Theatrical release poster
|| United States
||20th Century Fox
Patton (released as Patton: Lust for Glory in the UK) is a 1970 biographical war film starring George C. Scott as the legendary US Army General George S. Patton, who led the US 3rd Army through notable campaigns in the European theater during World War II. The film was directed by Franklin J. Schaffner (Planet of the Apes) from a script co-written by Francis Ford Coppola, based on the biography Patton: Ordeal and Triumph by Ladislas Farago and Omar Bradley's memoir, A Soldier's Story. The cast includes Karl Malden as General Omar Bradley. Patton would gain numerous accolades following its release, including Academy Awards for Best Picture and Best Actor for Scott. The film was filmed principally in Spain, utilizing the military assets of the Spanish Army. In 2003, Patton was selected for preservation in the United States National Film Registry by the Library of Congress as being "culturally, historically or aesthetically significant".
The following weapons were used in the film Patton:
Single Action Army
True to his real life counterpart, General George S. Patton (George C. Scott) in the film carries an ivory-gripped Single Action Army in his holster with his initials "GSP" engraved on the grip. When a reporter asks him about his "pearl-handled revolvers", Patton quickly retorts "They're ivory. Only a pimp from a cheap New Orleans whorehouse would carry a pearl-handled pistol."
-Fact: George C. Scott's Patton (and his real life counterpart) only carries one ivory handle Colt 1873 Single Action Army. The second pistol he carried was an ivory-handled Smith and Wesson .357 'Registered Magnum', later given the designation Model 27. The Single Action Army was engraved and had an Eagle carved into the left grip panel. Both the Registered Magnum and Single Action Army also had Patton's monogram on the right grip panel.
Two custom Single Action Army revolvers with engraved ivory grips - .45 Long Colt. The bottom is the 'hero gun' from the film, while the top is the actual SAA carried by Patton. Photograph courtesy of the Patton Museum of Cavalry and Armor, Fort Knox, KY.
As Patton walks through the HQ, the Single Action Army
in visible in his right holster while the S&W .357 Mag is holstered on the left.
Patton's SAA is visible in the holster as he greets Gen. Omar Bradley (Karl Malden
Patton's holster with a revolver and extra .45 rounds.
Patton pulls his revolver to clear some mules that were blocking the armored column.
Patton talks to his staff with his SAA holstered.
Smith & Wesson .357 Registered Magnum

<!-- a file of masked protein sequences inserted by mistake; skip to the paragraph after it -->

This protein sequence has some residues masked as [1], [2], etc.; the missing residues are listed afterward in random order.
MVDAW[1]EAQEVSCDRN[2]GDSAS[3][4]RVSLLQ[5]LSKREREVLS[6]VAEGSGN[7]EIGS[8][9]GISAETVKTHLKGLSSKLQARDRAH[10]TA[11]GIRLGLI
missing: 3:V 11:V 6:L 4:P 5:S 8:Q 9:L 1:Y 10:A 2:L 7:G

Patton's signature ivory-handled SAA is replaced by a Smith & Wesson Registered Magnum with his "GSP" initials engraved on it for the shot during his opening speech. It is otherwise seen at points in the film being carried in combination with his Colt SAA revolver. General Patton purchased the Smith & Wesson 'Registered Magnum' (known later as the Model 27) in 1935 directly from Smith & Wesson. He had the nickname "Two Guns" as he carried matching Colt Single Action Army revolvers. Patton gave one of the Colt revolvers as a gift. He then took to carrying the Smith & Wesson in place of the Colt. He also carried a Colt 1908 Hammerless Pistol and a Remington Model 51 pistol.There are also photos of Patton carrying a Colt Woodsman while he was the commanding general of the 1st Armored Division during the various training maneuvers of 1941.
Two custom Smith & Wesson Registered Magnums with engraved ivory grips - .357 Magnum. The bottom is the 'hero gun' from the film, while the top is the actual S&W Registered Magnum carried by Patton. Photograph courtesy of the Patton Museum of Cavalry and Armor, Fort Knox, KY.
The grip of Patton's Smith & Wesson Registered Magnum seen during his famous opening speech.
As Patton walks through the HQ, the SAA in visible in his right holster while the S&W .357 Mag is holstered on the left.
Colt Model 1903 Hammerless
Patton also carries a Colt Model 1903 Hammerless as a personal sidearm (kept either in his waistband or a shoulder holster), most notably using it to shoot at a German plane that fires at his headquarters in North Africa. Major General Walter Bedell Smith (Edward Binns) also carries a Colt Hammerless in a shoulder holster.
Colt Model 1903 Pocket Hammerless pistol - .32 ACP